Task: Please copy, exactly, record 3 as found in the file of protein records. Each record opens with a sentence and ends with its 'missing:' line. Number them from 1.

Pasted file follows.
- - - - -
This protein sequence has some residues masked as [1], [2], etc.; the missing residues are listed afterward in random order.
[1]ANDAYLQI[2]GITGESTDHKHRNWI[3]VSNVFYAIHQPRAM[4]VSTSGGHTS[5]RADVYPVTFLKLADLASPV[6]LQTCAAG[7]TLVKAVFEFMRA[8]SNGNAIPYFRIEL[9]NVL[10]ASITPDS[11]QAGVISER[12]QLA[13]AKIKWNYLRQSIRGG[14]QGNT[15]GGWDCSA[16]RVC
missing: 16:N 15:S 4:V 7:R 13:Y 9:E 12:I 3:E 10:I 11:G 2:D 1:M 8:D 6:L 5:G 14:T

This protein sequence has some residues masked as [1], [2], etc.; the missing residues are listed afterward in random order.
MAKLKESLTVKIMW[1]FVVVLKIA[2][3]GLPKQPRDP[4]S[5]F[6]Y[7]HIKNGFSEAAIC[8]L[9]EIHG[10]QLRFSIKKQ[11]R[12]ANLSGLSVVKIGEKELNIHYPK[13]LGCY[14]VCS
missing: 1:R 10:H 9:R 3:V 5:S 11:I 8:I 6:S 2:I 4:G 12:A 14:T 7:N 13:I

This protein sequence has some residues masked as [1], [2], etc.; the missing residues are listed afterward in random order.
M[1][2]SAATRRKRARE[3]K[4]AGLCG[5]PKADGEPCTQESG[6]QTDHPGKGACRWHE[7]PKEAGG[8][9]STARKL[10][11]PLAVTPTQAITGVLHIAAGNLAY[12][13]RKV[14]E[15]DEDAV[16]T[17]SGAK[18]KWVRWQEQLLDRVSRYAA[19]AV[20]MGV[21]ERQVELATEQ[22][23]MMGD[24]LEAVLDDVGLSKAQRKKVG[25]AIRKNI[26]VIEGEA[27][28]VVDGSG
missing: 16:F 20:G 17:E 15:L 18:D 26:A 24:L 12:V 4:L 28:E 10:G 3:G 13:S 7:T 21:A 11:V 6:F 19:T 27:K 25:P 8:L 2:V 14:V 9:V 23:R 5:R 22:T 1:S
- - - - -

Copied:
This protein sequence has some residues masked as [1], [2], etc.; the missing residues are listed afterward in random order.
M[1][2]SAATRRKRARE[3]K[4]AGLCG[5]PKADGEPCTQESG[6]QTDHPGKGACRWHE[7]PKEAGG[8][9]STARKL[10][11]PLAVTPTQAITGVLHIAAGNLAY[12][13]RKV[14]E[15]DEDAV[16]T[17]SGAK[18]KWVRWQEQLLDRVSRYAA[19]AV[20]MGV[21]ERQVELATEQ[22][23]MMGD[24]LEAVLDDVGLSKAQRKKVG[25]AIRKNI[26]VIEGEA[27][28]VVDGSG
missing: 16:F 20:G 17:E 15:L 18:D 26:A 24:L 12:V 4:L 28:E 10:G 3:G 13:S 7:T 21:A 11:V 6:F 19:T 27:K 25:P 8:L 2:V 14:V 9:V 23:R 5:R 22:T 1:S